Washington, 15 December 1997 (RFE/RL) -- The global crisis of confidence in financial markets and the underlying national economies they reflect is likely to translate quickly into an equally widespread crisis in confidence in political institutions, both domestic and international.
And that political crisis could have profound consequences on the entire world even if, as most analysts so far argue, central banks and other key institutions have sufficient knowledge and resources to prevent the global crisis in financial markets from becoming a depression like the one that engulfed the world in the 1930s.
A product of globalization -- the increasing interdependence of national markets -- this crisis in financial markets is already beginning to have three severe economic consequences not only in the countries where the problems originated but on many other states as well.
First, and especially critical for the emerging markets of the post-communist world, this crisis in confidence is leading to capital flight from these riskier markets either to cover losses at home as in South Korea or to safe havens like the United States.
Such capital flight has already put enormous pressure on the Russian ruble and the currencies of other post-Soviet states. The defenses the governments there have employed -- using foreign hard currencies to back their own and raising interest rates -- are limiting the ability of these economies to turn themselves around and begin to grow.
And that has put additional pressure on international lenders such as the International Monetary Fund, the World Bank and Western countries at precisely a time when they are having to marshal their own resources to limit the confidence crisis by supporting countries like South Korea.
Second, the crisis in confidence is putting deflationary pressures on many commodities. While most post-communist states have had experience with the ruinous consequences of high inflation, they may face new problems if the deflationary trend that has already hit many sectors elsewhere begins to touch their economies.
Deflation -- falling prices -- happens when production outstrips demand over a large portion of the economy. At present, for example, there is excess capacity in the computer chip manufacturing sector, and that is sending prices down.
For most economies not dominated by computer chip manufacturing, that appears first as a benefit rather than a problem. It means that their consumers can buy more for less. But for those economies whose fate is linked to that sector, it can lead to a reduction in incomes, spending and the standard of living.
Countries with powerful central banks and a well-disciplined banking system can usually cope with this challenge at least in its initial stages. But countries lacking those features may slip either into spiraling depression or a new bout of inflation as they try to correct the problem.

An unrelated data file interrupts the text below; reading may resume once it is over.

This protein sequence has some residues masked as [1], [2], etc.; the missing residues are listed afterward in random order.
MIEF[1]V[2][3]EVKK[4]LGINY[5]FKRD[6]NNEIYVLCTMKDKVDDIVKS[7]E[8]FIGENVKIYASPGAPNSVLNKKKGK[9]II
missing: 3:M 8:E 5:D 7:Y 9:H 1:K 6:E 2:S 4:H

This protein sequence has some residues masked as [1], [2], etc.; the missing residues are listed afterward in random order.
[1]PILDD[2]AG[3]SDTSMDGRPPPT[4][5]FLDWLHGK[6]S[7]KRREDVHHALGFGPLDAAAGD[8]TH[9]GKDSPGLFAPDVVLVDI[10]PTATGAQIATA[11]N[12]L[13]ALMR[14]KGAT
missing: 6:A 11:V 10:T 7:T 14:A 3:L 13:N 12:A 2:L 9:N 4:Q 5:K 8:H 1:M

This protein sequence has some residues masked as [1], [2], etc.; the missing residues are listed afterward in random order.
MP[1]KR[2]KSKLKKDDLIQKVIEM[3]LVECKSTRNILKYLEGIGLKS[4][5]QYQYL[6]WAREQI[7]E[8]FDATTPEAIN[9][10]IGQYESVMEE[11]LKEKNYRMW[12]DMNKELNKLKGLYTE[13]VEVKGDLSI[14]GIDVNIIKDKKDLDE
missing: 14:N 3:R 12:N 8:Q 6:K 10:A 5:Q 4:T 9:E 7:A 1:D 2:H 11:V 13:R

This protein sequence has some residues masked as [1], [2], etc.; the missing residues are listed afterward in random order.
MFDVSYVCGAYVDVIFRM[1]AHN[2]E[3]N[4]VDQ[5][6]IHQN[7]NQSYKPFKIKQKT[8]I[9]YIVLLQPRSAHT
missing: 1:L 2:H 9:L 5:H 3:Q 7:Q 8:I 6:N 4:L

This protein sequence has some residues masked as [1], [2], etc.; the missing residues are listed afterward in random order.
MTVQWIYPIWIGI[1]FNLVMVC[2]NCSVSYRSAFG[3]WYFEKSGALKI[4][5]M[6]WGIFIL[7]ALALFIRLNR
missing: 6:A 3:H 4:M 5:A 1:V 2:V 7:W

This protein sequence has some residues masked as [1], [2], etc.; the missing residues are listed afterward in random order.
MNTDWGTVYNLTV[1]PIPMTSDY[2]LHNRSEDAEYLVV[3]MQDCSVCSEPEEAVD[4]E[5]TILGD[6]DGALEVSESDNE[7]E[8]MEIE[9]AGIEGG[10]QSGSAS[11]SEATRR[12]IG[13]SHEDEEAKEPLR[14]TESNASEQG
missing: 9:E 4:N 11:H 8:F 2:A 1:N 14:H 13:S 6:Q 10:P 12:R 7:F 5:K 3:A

And third, over time, the economies of the major Western countries will begin to suffer as well. At first, however, they will look to be beneficiaries of this crisis: capital flowing into them from abroad will lower interest rates, and lower prices abroad will actually increase their standards of living.
But quite quickly the benefits may quickly turn into something else. The declining cost of capital will lead businesses in these countries to build up, possibly exacerbating overcapacity in some industries. And the lower incomes in other countries will reduce the ability of these states to buy Western goods and services.
So serious are these economic consequences of the current global crisis in confidence that few have looked beyond them to the political impact that such changes will inevitably entail.
First, in virtually all countries affected, ever more people are likely to lose confidence both in their own governments and in international financial system. After all, and especially in recent years, these institutions have promised that they had the ability to prevent such disasters.
Second, ever more politicians are likely to respond to these attitudes and adopt a protectionist, even isolationist approach to economic and political affairs. And that too will limit the ability of states to act either separately or together to limit the impact of the current crisis.
And third, in many countries, both political leaders and their constituencies are likely to become increasingly angry at those they see as having caused the crisis, those they see as having benefited from it, and most of all at those they believe are using the crisis to impose unwelcome ideas about economics and much else on others.
None of this presages a more stable future, even if the current crisis in confidence in the economic sphere is overcome as quickly as some world leaders have confidently prophesied.